“That’s how Wells Fargo lost its mission: people started creating accounts that didn’t exist to satisfy a numbers-driven system,” Greg says. “Banking isn’t a numbers game to us. We want to care for and love our customers and create a healing organization.”
If not for the fact that Greg honored his gut instinct that the bank wasn’t what it had been in the beginning, and then made a connection with the Stagen Leadership Academy, First United could be a typical bank with a short-term time horizon. Instead, it’s anchored in purpose and values.
Every executive meeting at the bank begins with a reaffirmation of those principles—and closes with appreciations.
“It doesn’t sound like a big deal, but it changed our culture,” Greg says. “People were uncomfortable with appreciations when we started, but now we can’t imagine a meeting without them.”
Greg’s Stagen work doesn’t stay within the bounds of the bank. He collaborated with Choctaw Nation Chief Gary Batton—who’d gone through Stagen’s ILP as well—to build a much-needed Boys & Girls Club for the town. First United and the Choctaw Nation pledged $250,000 each for the project and inspired the community to invest another $250,000 to make the club a reality.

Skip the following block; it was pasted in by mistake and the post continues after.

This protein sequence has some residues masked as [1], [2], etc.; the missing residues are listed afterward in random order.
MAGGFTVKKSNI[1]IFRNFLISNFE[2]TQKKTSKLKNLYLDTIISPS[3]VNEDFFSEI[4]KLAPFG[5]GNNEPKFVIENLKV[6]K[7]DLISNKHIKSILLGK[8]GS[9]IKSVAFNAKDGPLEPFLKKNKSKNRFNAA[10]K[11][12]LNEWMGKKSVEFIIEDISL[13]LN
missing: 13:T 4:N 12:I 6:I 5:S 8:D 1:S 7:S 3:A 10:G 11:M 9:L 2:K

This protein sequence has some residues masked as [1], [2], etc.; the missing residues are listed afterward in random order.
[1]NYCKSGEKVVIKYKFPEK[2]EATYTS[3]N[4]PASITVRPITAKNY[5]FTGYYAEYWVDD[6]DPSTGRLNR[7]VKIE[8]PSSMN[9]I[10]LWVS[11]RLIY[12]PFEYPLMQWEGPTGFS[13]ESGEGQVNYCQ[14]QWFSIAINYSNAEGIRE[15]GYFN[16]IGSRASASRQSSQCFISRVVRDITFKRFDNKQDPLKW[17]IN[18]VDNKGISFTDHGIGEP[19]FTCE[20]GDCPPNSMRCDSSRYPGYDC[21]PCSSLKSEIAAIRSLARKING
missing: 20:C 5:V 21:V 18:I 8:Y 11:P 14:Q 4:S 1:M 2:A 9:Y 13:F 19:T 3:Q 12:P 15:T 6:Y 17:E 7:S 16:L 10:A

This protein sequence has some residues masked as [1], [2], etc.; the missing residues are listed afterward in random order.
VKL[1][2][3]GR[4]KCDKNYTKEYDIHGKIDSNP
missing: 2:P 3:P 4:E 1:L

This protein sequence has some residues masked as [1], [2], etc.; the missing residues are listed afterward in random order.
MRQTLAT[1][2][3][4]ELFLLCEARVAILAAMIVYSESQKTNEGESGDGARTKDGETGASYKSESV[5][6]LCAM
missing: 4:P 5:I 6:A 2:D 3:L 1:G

Greg’s intentionality about improving the community led him to develop the Imagine Durant program, a community-based initiative to build and implement the community’s future.
“We did more than three years of listening and then built a 40-year vision for our community,” he says.
Greg’s involvement in efforts like Imagine Durant is personal. His office is down the street from the building where he was born.
“I always tell people I have gone a long way in life,” he says with a laugh. “A block.”
Greg pauses to reflect on what the Stagen Leadership Academy has made possible—for him, his bank, and his community.